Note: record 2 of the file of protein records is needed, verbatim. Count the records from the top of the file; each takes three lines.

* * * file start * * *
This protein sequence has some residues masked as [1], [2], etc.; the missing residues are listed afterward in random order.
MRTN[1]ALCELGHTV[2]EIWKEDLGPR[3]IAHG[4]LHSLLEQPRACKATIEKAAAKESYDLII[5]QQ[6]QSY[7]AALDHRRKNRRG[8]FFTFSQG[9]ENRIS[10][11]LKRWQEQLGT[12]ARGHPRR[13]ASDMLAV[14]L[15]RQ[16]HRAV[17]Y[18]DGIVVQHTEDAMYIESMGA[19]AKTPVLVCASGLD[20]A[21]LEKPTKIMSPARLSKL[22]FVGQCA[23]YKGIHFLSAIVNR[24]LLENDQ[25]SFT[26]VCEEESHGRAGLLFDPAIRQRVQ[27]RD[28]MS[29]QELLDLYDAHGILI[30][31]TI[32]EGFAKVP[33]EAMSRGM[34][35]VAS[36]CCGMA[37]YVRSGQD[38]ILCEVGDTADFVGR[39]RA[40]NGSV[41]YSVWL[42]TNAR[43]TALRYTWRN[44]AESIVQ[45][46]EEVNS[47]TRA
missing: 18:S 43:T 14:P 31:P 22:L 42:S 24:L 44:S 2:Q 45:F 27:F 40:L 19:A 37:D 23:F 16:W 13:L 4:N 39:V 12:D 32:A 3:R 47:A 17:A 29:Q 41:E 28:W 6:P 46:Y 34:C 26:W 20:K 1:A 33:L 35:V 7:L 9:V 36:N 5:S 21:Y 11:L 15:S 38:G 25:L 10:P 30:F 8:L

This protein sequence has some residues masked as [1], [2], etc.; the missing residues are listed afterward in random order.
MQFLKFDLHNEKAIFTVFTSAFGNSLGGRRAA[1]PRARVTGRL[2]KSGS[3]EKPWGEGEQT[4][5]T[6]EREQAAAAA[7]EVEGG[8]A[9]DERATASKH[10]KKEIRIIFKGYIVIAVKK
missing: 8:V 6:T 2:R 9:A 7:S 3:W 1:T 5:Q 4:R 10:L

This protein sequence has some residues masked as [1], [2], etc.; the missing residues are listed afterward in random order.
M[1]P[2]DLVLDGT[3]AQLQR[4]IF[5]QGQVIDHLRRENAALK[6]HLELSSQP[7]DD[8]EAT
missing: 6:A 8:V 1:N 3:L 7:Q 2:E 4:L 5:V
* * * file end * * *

This protein sequence has some residues masked as [1], [2], etc.; the missing residues are listed afterward in random order.
MQFLKFDLHNEKAIFTVFTSAFGNSLGGRRAA[1]PRARVTGRL[2]KSGS[3]EKPWGEGEQT[4][5]T[6]EREQAAAAA[7]EVEGG[8]A[9]DERATASKH[10]KKEIRIIFKGYIVIAVKK
missing: 8:V 6:T 2:R 9:A 7:S 3:W 1:T 5:Q 4:R 10:L